Yesterday morning, in my role as the Cabinet Member for Community Safety I opened an event at the Family Justice Centre to mark International Violence Against Women Day.
The Family Justice Centre is a multi-agency partnership between Croydon Council, the police, NHS Croydon, local solicitors firms and a wide range of voluntary organisations including Croydon Family Aid, Relate, the Rape & Sexual Abuse Support Centre and Croydon Campaign Against Trafficking. It provides a one-stop service, primarily to victims of domestic violence but also to victims of honour-based violence, forced marriage and human trafficking. Since it was established in December 2005, it has supported 17,500 local families.
One of the things I have learned in the year that I have been the Cabinet Member for Community Safety is that the problems that cross my desk fall into three distinct categories.
The first is offences where there is strong evidence of a problem and widespread public concern and coverage in the media The rise in youth violence and knife-enabled crime that we experienced just over a year ago - that we responded to by launching Operation Safe for All, which has delivered significant reductions - is a good example.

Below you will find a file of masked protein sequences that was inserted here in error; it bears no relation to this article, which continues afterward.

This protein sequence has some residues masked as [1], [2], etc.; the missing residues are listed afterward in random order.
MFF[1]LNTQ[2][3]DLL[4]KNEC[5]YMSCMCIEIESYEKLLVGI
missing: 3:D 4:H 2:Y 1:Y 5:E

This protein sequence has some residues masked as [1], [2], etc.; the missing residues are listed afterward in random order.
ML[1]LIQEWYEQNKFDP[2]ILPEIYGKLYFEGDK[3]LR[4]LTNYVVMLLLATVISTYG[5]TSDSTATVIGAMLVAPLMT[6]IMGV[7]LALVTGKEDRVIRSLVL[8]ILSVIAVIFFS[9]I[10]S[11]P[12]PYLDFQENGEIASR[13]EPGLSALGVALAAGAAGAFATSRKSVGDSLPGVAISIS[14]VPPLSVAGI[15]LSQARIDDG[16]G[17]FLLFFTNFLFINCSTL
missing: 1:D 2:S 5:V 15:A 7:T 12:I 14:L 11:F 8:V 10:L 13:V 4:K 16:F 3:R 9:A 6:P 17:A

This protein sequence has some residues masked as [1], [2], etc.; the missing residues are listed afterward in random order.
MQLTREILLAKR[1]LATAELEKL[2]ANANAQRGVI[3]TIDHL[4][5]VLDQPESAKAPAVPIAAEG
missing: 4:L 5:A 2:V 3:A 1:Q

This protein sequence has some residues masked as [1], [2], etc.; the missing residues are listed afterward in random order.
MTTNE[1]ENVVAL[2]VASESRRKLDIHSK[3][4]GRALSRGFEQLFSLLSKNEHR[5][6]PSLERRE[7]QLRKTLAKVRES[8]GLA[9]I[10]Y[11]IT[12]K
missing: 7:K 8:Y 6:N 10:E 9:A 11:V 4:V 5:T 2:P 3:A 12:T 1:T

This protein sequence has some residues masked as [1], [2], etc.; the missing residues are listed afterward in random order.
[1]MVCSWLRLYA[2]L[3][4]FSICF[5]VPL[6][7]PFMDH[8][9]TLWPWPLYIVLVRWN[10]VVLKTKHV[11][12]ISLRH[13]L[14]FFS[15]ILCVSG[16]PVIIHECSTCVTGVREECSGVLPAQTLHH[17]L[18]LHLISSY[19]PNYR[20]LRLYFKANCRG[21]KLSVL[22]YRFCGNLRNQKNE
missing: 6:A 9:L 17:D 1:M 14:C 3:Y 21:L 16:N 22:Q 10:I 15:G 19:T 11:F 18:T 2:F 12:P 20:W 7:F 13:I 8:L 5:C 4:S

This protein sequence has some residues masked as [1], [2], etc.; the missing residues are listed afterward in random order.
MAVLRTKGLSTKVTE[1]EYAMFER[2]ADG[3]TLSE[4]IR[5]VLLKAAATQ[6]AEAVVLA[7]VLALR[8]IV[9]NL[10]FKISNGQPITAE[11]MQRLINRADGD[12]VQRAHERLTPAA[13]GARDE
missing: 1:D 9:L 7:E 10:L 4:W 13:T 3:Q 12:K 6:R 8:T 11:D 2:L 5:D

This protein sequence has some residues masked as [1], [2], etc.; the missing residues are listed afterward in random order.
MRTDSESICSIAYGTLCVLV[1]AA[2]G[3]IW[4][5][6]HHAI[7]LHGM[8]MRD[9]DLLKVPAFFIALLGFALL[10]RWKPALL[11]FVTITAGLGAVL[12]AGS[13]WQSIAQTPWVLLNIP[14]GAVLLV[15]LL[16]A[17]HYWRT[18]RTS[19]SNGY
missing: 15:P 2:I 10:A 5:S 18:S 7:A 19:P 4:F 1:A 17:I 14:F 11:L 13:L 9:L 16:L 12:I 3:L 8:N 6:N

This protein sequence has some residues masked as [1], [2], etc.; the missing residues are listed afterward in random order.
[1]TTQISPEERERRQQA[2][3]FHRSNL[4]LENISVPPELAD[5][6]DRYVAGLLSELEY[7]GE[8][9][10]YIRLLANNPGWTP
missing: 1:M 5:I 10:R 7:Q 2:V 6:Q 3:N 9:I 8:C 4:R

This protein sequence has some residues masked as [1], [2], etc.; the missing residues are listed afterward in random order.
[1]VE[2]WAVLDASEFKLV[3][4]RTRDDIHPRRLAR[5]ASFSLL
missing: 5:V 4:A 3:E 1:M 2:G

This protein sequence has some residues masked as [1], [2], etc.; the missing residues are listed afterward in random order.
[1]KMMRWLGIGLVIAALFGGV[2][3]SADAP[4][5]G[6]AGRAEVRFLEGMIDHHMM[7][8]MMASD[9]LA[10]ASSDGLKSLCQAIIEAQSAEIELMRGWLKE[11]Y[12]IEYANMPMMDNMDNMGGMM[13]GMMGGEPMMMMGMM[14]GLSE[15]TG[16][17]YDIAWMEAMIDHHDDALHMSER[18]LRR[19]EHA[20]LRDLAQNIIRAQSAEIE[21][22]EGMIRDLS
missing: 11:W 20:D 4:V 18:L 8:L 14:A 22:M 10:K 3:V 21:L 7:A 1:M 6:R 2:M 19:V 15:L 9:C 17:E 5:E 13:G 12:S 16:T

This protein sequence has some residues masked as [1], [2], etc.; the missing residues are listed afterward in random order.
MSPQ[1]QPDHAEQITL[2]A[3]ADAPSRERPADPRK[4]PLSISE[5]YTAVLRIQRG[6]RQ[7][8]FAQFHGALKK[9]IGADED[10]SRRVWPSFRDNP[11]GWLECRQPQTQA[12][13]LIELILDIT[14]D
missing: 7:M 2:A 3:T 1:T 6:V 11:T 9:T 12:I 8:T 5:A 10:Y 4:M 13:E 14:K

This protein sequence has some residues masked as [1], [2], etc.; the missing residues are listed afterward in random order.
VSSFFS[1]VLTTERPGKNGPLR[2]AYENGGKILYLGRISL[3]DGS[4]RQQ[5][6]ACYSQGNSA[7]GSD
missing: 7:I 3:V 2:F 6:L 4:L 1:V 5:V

The second category is offences about which there is widespread public concern - normally driven by coverage in the media - but which the evidence suggests are falling, not increasing. The concern about gun-enabled crime earlier this year is a good example.
The final category is offences about which there should be widepsread concern but which are rarely discussed at the public question times the Borough Commander and I hold or in the media. Domestic violence is perhaps the best example of this type of offence. There are about 400 victims a month - many more people than are robbed each month. But it remains something of a taboo subject.
The police have made real progress in recent months in increasing what is called the sanctioned detection rate - the proportion of cases where the perpertrator is cautioned or prosecuted. But we need to increase the proportion who are prosecuted rather than being cautioned; we need to encourage victims to come forward and report what is being done to them (most people that report domestic violence have been victims of repeated assaults) and we need to send out the message loud and clear that violence against women (and also children, siblings and parents) is unacceptable. At the moment, too many people get away with it.